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10 questions to ask your social media team (snarkiness optional)
10 Things to Ask Your Social Media
1 – Branded vs Common Interest Content
How much content do we post about our brand and products, and how
much content is of general interest to our community?
Do we ever post anything our community is interested in, or do we use
social media as an advertising platform?
Organizations that do social media well, and get real results (aka
revenue), publish content that is of general interest to the community
80% of the time, and only publish branded (focusing on their products
and service) 20% of the time.
2 – Who are We Targeting
What market segment are we targeting with our social media activities?
Are we actually focusing our social media activities on reaching people
who buy our products and services or markets we’re trying to expand
The following answers are wrong: Facebook/Twitter/Pinterest users.
While social media activities should not be advertising focused, they still
should target people who will buy your products and services the way
other marketing and brand awareness activities are.
3 – Why These Social Media Platforms?
Why did we choose the social media platforms that we did to engage
Is Facebook/Twitter/Pinterest/Linkedin where our customers are
hanging out in social media, or are we just using a shotgun approach?
Each platform, and many independent sources, publish user
demographic information. Number of users, age ranges, income,
education level, etc.. If you’re spending a lot of effort (a.k.a. money) on a
social media platform, it should be one that’s used frequently by people
who buy your products and services
4 – What Stage of our Social Media Plan?
What stage of our social media plan are we currently in?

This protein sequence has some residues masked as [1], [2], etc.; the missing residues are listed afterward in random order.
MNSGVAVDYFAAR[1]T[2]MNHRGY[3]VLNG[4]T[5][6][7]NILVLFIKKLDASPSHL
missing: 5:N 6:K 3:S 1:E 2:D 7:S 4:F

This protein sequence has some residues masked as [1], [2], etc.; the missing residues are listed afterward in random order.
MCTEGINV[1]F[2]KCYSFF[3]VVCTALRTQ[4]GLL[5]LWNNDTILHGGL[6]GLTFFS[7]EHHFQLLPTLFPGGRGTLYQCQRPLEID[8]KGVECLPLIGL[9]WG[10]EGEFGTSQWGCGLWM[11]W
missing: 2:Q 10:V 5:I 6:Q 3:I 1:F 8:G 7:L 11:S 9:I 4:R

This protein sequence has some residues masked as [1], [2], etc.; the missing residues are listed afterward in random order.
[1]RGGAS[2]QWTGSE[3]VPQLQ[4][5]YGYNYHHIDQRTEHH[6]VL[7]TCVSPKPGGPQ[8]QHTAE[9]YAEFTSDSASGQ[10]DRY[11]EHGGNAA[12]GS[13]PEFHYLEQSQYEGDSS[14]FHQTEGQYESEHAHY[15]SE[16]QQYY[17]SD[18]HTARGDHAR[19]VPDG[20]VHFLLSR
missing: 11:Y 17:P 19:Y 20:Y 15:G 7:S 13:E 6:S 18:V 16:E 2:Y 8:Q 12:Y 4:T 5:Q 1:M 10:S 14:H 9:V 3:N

I assume our social media plan is longer than, “Get on social media?”
How many stages does our plan have, and which one are we currently
Many expert social media practitioners recommend a continuous
improvement process for social media operations. The National Institute
of Social Media recommends a six stage cycle: audit, planning, content
development, campaign implementation, community management, and
analysis and reporting.
5 – Cross Promoting or Cross Dumping?
Are any of our social media content streams dumping from one social
media platform to another?
If our Facebook fans want our page feed to look like Twitter, why don’t
they just follow us on Twitter?
You’ll get the best traction and interaction by creating content and posts
for each platform you’re engaging on. This allows you to take advantage
of each platform’s features and capabilities, target your content to that
platform’s demographic, and lets each community know you really care
6 – When is the Last Time we Audited Ourselves?
When is the last time we audited our social media accounts and
When is the last time we actually checked up on ourselves to see how
we’re doing on social media?
The social media landscape is constantly changing. New trends, new
platforms, and new approaches are the norm. We recommend building
regular audits into your social media operational cycle. More
specifically, we recommend you audit yourself and your key competitors
7 – When Did we Last Measure Sentiment?
When is the last time we measured sentiment?